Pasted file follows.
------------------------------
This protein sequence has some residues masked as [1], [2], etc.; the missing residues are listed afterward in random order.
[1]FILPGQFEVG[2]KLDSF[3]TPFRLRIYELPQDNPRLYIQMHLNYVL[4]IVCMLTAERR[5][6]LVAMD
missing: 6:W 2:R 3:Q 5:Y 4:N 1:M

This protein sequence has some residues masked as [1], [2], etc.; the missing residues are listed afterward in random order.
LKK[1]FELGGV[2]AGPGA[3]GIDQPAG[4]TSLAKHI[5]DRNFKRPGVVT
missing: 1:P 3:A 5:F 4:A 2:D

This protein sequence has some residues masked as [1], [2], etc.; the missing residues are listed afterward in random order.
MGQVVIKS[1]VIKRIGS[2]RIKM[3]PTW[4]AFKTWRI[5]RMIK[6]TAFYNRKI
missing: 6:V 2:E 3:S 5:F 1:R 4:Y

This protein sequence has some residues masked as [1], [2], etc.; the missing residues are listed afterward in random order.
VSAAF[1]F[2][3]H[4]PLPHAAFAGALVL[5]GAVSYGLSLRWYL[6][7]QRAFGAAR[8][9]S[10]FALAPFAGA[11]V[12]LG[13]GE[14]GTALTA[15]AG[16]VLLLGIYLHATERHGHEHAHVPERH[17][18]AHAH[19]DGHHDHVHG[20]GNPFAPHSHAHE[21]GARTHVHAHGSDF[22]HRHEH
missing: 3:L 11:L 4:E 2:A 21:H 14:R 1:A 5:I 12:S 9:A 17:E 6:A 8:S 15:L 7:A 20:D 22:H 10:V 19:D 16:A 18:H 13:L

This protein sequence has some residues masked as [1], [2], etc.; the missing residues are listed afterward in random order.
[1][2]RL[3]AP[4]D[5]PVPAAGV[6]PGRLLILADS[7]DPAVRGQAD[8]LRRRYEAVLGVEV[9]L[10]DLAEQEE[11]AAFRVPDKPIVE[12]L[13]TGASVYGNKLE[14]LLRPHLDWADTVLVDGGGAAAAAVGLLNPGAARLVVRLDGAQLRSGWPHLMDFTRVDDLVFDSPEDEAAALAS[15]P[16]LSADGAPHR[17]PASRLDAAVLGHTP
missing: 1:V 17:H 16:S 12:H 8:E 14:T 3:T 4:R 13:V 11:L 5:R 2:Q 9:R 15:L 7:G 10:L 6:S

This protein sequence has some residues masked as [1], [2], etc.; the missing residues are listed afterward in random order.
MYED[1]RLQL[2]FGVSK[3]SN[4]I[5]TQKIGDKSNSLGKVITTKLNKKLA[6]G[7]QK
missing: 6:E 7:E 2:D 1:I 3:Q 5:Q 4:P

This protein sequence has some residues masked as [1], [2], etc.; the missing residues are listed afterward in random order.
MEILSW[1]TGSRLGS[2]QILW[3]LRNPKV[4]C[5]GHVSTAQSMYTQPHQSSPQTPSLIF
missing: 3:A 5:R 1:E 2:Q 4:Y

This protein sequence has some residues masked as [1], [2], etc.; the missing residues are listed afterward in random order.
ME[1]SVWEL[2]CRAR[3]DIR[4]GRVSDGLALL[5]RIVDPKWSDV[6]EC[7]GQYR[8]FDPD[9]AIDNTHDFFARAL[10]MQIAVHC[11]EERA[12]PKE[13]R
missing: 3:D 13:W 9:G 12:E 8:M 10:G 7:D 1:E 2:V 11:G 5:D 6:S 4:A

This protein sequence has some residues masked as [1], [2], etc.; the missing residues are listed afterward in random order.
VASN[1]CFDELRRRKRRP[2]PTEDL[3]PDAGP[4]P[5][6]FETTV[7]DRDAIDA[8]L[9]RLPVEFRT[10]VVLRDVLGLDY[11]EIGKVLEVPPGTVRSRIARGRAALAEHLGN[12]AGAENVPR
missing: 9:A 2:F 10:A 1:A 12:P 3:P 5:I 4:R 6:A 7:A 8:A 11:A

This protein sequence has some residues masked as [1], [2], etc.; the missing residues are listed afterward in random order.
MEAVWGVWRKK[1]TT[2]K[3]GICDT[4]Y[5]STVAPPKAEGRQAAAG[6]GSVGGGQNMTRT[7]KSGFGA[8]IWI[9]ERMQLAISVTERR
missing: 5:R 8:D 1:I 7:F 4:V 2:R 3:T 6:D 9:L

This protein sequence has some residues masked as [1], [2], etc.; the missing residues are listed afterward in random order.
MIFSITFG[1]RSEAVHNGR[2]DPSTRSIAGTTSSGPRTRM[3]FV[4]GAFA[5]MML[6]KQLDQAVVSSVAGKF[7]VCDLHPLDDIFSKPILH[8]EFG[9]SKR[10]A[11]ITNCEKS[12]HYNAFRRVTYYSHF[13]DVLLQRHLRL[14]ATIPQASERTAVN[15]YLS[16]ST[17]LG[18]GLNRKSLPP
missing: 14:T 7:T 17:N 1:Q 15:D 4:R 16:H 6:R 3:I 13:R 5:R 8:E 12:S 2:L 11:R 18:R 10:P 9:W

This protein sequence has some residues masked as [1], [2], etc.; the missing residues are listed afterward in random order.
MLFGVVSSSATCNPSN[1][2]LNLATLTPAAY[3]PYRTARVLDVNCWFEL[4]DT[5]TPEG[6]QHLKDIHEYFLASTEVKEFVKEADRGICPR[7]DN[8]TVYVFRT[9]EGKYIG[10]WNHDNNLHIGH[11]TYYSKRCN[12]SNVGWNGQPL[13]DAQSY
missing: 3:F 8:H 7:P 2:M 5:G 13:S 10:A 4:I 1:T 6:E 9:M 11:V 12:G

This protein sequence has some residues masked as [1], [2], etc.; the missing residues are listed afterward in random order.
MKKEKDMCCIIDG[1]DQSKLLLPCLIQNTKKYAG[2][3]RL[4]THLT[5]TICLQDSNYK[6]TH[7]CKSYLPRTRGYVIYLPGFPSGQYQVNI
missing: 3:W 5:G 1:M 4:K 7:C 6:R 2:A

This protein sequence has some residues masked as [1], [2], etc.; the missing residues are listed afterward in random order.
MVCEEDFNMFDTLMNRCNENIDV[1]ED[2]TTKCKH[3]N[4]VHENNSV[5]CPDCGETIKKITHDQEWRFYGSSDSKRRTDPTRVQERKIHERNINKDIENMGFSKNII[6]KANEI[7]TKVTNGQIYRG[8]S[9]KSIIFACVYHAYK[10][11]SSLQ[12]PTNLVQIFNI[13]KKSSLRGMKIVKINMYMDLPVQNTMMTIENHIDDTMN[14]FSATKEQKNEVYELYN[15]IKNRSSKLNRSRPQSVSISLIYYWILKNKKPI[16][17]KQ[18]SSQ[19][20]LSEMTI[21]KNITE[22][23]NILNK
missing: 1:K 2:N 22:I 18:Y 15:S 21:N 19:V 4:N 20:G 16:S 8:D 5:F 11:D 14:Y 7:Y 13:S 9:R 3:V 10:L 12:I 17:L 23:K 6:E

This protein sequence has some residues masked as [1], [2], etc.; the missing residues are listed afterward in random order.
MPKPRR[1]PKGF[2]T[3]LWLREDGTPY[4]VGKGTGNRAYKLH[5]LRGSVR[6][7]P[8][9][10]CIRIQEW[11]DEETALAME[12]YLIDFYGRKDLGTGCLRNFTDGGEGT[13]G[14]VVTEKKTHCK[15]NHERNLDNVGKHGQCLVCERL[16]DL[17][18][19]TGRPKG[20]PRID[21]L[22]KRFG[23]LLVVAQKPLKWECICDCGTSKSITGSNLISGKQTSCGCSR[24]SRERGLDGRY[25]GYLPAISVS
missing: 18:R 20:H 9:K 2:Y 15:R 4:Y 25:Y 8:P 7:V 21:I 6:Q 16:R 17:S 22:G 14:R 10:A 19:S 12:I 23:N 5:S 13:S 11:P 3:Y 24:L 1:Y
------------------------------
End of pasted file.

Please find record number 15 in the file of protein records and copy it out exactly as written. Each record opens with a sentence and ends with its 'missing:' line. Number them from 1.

This protein sequence has some residues masked as [1], [2], etc.; the missing residues are listed afterward in random order.
MPKPRR[1]PKGF[2]T[3]LWLREDGTPY[4]VGKGTGNRAYKLH[5]LRGSVR[6][7]P[8][9][10]CIRIQEW[11]DEETALAME[12]YLIDFYGRKDLGTGCLRNFTDGGEGT[13]G[14]VVTEKKTHCK[15]NHERNLDNVGKHGQCLVCERL[16]DL[17][18][19]TGRPKG[20]PRID[21]L[22]KRFG[23]LLVVAQKPLKWECICDCGTSKSITGSNLISGKQTSCGCSR[24]SRERGLDGRY[25]GYLPAISVS
missing: 18:R 20:H 9:K 2:Y 15:R 4:Y 25:Y 8:P 7:V 21:I 6:Q 16:R 17:S 22:G 14:R 10:A 19:S 12:I 23:N 5:S 13:S 11:P 3:Y 24:L 1:Y